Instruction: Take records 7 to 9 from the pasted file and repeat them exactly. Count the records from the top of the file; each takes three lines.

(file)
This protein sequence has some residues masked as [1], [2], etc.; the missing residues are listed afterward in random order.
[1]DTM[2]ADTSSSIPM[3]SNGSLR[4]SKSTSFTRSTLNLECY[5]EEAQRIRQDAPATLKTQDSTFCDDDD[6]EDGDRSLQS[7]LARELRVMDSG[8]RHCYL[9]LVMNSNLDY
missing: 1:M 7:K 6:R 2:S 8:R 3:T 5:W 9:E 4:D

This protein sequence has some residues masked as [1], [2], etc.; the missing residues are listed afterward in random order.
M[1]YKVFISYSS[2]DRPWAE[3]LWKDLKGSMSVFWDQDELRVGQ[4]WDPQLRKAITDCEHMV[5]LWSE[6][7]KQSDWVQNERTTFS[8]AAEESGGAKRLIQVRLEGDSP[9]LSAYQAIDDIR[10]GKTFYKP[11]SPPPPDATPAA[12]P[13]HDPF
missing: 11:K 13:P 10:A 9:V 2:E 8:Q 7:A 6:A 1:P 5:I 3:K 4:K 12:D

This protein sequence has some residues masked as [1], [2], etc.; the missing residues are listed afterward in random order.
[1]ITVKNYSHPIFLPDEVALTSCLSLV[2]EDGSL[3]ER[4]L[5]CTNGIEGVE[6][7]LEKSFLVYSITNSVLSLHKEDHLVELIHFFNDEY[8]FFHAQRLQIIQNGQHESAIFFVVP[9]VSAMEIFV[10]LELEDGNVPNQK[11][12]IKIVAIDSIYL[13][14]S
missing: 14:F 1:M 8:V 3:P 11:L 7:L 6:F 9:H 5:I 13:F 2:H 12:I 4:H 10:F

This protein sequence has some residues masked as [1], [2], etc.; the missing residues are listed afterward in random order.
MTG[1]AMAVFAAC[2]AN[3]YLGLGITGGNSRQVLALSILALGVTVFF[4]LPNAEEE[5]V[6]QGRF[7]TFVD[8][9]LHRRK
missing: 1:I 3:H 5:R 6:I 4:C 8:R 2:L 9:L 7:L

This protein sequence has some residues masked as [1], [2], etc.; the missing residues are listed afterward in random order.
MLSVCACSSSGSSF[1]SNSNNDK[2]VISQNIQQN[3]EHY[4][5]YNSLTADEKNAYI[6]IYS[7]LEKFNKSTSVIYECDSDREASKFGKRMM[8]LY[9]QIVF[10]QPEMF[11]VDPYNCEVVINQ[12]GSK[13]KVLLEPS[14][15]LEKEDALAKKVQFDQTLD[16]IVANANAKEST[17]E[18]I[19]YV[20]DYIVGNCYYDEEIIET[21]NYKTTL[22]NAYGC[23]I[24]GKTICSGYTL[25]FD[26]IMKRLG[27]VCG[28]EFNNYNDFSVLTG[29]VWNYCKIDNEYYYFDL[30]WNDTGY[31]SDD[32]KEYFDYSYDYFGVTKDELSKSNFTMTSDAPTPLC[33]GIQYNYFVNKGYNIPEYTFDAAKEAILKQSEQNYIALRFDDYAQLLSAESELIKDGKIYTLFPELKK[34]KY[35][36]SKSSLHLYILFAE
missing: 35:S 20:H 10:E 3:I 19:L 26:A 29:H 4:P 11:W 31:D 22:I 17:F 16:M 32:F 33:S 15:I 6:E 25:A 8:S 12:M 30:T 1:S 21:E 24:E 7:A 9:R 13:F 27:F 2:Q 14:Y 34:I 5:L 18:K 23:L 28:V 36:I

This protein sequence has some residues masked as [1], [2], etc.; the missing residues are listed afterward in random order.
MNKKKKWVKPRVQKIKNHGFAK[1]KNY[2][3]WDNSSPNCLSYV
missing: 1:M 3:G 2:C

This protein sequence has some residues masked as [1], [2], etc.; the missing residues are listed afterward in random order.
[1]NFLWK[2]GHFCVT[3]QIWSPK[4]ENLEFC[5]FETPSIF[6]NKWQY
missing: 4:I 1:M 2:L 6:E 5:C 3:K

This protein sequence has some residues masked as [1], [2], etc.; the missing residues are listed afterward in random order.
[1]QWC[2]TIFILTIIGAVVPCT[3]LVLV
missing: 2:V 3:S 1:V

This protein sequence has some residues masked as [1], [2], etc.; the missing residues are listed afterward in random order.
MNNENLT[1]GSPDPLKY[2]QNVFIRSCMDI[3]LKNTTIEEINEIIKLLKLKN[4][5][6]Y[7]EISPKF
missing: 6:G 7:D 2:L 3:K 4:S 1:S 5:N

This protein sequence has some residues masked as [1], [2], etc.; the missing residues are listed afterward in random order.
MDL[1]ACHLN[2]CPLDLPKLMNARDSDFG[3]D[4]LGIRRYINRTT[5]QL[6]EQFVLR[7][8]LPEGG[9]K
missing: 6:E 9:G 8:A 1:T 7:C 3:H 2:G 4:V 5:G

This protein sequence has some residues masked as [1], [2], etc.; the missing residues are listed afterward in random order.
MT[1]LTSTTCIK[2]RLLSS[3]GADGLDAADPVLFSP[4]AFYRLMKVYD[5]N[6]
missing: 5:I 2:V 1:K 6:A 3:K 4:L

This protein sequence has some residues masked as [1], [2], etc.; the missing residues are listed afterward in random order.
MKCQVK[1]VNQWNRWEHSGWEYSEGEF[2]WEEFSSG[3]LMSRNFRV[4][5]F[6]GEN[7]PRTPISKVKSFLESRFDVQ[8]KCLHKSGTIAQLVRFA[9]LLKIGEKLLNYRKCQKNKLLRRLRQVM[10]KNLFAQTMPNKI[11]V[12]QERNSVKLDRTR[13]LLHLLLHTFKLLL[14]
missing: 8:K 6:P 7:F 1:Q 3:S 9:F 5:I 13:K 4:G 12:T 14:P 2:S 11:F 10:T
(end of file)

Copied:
This protein sequence has some residues masked as [1], [2], etc.; the missing residues are listed afterward in random order.
[1]NFLWK[2]GHFCVT[3]QIWSPK[4]ENLEFC[5]FETPSIF[6]NKWQY
missing: 4:I 1:M 2:L 6:E 5:C 3:K

This protein sequence has some residues masked as [1], [2], etc.; the missing residues are listed afterward in random order.
[1]QWC[2]TIFILTIIGAVVPCT[3]LVLV
missing: 2:V 3:S 1:V

This protein sequence has some residues masked as [1], [2], etc.; the missing residues are listed afterward in random order.
MNNENLT[1]GSPDPLKY[2]QNVFIRSCMDI[3]LKNTTIEEINEIIKLLKLKN[4][5][6]Y[7]EISPKF
missing: 6:G 7:D 2:L 3:K 4:S 1:S 5:N